Robert Byrd, longest-serving Congress member, a master historian

First elected to Congress in 1952, Sen. Robert Byrd has an encyclopedic knowledge of Senate rules and legislative history dating back to Roman times. On Wednesday, he became the longest-serving member of Congress.

Susan Walsh/AP/File
In this Aug. 6 file photo, Sen. Robert Byrd, D-W.Va., accompanied by long time staffer and scheduler Martha Anne McIntosh, waves as he arrives on Capitol Hill in Washington.

Before making legislative history, Sen. Robert Byrd – on Wednesday he became the longest-serving member of Congress since 1789 – spent a lifetime mastering it.

The Democrat for West Virginia once dazzled a British delegation, complaining that Americans didn’t know English history, by reciting all the kings and queens of England, from Egbert (829-839) through Elizabeth II, including riffs on their children and notable moments in their reign.

His four-volume history of the US Senate, based in part on a decade of floor speeches delivered on slow Friday mornings in the 1980s, became an instant reference on Capitol Hill. His encyclopedic grasp of Senate procedure, honed by constant study, is also a resource to colleagues on both sides of the aisle.

Elected to the House of Representatives in 1952, Byrd went on to serve a record nine terms in the Senate. As of Wednesday, that adds up to 20,774 days of service in the Congress, or 56 years and 320 days – a record.

Arizona Democrat Carl Hayden previously held the record of longest-serving Congress member, serving from 1929 to 1969. He was known as the "Silent Senator."

“He is best known as the foremost guardian of the Senate’s complex rules, procedures and customs,” said Senate majority leader Harry Reid in a tribute to Byrd on the floor of the Senate Wednesday. “Today’s milestone is another record that will never be broken.”

In a bid to educate his Senate colleagues on the perils of the line-item veto, Senator Byrd taught himself Roman history by reading accounts of Julius Caesar, Livy, Plutarch, Tacitus, and others.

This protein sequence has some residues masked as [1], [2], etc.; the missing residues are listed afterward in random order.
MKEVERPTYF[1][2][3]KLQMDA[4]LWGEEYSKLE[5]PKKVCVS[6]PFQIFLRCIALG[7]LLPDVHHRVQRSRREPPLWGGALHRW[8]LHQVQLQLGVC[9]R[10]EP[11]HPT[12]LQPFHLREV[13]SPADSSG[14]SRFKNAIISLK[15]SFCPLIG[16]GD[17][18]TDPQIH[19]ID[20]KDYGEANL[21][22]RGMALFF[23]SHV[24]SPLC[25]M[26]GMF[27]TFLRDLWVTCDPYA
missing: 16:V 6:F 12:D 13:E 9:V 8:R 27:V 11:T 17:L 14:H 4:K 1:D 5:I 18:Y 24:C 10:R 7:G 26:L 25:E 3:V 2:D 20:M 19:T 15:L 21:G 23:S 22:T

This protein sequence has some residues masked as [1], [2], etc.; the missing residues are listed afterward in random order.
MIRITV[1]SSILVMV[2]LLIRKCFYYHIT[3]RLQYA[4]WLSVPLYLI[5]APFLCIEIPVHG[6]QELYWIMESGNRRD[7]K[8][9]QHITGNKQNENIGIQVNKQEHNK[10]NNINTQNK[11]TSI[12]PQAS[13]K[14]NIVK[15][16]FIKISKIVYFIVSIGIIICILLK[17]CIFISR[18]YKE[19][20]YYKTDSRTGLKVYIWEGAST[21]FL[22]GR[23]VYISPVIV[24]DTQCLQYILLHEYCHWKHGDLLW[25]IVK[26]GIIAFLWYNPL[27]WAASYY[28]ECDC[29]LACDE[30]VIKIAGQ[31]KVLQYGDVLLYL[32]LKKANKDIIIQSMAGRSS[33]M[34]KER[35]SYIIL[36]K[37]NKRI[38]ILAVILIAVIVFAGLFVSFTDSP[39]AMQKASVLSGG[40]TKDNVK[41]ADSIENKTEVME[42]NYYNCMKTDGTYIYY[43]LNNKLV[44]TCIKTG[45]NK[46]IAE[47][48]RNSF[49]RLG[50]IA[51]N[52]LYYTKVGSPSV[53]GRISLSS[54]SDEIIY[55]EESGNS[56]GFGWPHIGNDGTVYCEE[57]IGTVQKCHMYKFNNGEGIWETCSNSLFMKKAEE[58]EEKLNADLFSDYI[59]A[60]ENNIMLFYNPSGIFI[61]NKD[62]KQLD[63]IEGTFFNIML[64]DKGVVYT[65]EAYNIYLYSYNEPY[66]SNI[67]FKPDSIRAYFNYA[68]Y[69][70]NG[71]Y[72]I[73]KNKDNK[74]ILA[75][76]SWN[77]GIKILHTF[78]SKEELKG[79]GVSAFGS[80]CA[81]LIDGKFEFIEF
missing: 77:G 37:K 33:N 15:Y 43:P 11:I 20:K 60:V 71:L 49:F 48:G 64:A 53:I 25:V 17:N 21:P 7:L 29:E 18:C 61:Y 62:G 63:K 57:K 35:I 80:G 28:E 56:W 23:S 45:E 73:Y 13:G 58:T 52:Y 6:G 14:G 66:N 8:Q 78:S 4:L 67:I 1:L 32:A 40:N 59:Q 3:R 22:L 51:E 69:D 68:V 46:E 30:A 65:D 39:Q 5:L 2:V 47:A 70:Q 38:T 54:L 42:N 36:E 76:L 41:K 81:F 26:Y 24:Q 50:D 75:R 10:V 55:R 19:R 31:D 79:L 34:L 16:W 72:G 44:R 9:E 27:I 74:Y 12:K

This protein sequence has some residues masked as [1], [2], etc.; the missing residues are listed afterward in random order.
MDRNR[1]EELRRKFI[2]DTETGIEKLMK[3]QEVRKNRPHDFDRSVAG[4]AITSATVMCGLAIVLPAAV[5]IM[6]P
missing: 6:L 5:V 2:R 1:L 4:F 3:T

“When the Roman Senate gave up its control of the purse strings, it gave away its power to check the executive. From that point on, the Senate declined … and the Roman republic fell,” he said in one of 14 addresses on the Senate floor in 1993.

“He delivered each of these speeches entirely from memory and without recourse to notes or consultation with staff aides,” says former Senate historian Richard Baker, who helped Byrd publish the lectures into a book, “The Senate of the Roman Republic: Addresses on the History of Roman Constitutionalism.”

His floor speeches deploring a rush to war in Iraq in 2003 sounded a similar theme: the dangers of the Senate ceding war powers to the executive branch, even and especially at a time of national crisis.

But Byrd, by his own account, was not always on the right side of history. He publicly regretted his membership in the Ku Klux Klan in the 1940s and his vote against the Civil Rights Act of 1964.“He had real leadership qualities. Ironically, he discovered that with a leadership role in the [local] Klan,” says Ray Smock, director of the Robert C. Byrd Center for Legislative Studies at Shepherd University in Shepherdstown, W.Va.

Budget hawks also criticize Byrd for the billions in targeted projects he secured for this state over a near half century on the Senate Appropriations Committee, where he now serves as chairman emeritus. From 1991-2009, Byrd delivered $3.7 billion in special projects, or pork, for his state.

“Senator Byrd has used the federal treasury as his own personal ATM by sending billions of dollars to West Virginia,” says David Williams, vice president for policy for Citizens Against Government Waste. He has “earned himself a special spot in the pantheon of pork barrel spending.”

“Has he really helped the state? They still have a very poor per capita [incomes], very high unemployment rates. They have beautiful roads, but not sure that West Virginians are all that better off because he’s been a member of Congress,” he adds.


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